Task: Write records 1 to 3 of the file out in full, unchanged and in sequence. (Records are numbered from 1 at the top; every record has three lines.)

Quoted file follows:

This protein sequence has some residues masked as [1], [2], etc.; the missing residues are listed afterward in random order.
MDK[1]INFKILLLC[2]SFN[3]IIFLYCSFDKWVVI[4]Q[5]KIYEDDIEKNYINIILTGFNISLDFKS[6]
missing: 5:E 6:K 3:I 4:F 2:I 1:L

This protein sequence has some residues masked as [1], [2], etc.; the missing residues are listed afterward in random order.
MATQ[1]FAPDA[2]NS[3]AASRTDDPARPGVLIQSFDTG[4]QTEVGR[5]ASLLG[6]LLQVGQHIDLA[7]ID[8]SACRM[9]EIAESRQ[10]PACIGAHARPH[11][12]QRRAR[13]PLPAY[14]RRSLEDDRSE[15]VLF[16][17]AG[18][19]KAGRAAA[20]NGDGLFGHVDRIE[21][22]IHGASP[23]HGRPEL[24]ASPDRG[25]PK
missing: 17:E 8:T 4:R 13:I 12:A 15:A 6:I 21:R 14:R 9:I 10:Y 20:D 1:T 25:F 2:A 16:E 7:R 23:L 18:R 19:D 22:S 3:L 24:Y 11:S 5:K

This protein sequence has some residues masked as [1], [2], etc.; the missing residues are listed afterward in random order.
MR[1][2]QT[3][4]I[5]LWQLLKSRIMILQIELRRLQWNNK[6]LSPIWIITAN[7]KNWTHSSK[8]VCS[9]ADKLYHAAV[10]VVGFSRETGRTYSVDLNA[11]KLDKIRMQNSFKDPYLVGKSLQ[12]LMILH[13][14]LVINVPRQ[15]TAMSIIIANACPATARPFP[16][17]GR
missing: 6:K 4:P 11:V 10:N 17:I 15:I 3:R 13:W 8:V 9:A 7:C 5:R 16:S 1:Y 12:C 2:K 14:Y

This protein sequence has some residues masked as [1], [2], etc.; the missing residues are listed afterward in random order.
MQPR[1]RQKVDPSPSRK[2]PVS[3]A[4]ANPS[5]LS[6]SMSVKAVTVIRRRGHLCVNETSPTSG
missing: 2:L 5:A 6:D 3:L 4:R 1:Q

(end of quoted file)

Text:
This protein sequence has some residues masked as [1], [2], etc.; the missing residues are listed afterward in random order.
MDK[1]INFKILLLC[2]SFN[3]IIFLYCSFDKWVVI[4]Q[5]KIYEDDIEKNYINIILTGFNISLDFKS[6]
missing: 5:E 6:K 3:I 4:F 2:I 1:L

This protein sequence has some residues masked as [1], [2], etc.; the missing residues are listed afterward in random order.
MATQ[1]FAPDA[2]NS[3]AASRTDDPARPGVLIQSFDTG[4]QTEVGR[5]ASLLG[6]LLQVGQHIDLA[7]ID[8]SACRM[9]EIAESRQ[10]PACIGAHARPH[11][12]QRRAR[13]PLPAY[14]RRSLEDDRSE[15]VLF[16][17]AG[18][19]KAGRAAA[20]NGDGLFGHVDRIE[21][22]IHGASP[23]HGRPEL[24]ASPDRG[25]PK
missing: 17:E 8:T 4:R 13:I 12:A 15:A 6:I 21:R 14:R 9:I 10:Y 20:D 1:T 25:F 2:A 16:E 7:R 23:L 18:R 19:D 22:S 3:L 24:Y 11:S 5:K

This protein sequence has some residues masked as [1], [2], etc.; the missing residues are listed afterward in random order.
MR[1][2]QT[3][4]I[5]LWQLLKSRIMILQIELRRLQWNNK[6]LSPIWIITAN[7]KNWTHSSK[8]VCS[9]ADKLYHAAV[10]VVGFSRETGRTYSVDLNA[11]KLDKIRMQNSFKDPYLVGKSLQ[12]LMILH[13][14]LVINVPRQ[15]TAMSIIIANACPATARPFP[16][17]GR
missing: 6:K 4:P 11:V 10:N 17:I 15:I 3:R 13:W 8:V 9:A 7:C 5:R 16:S 1:Y 12:C 2:K 14:Y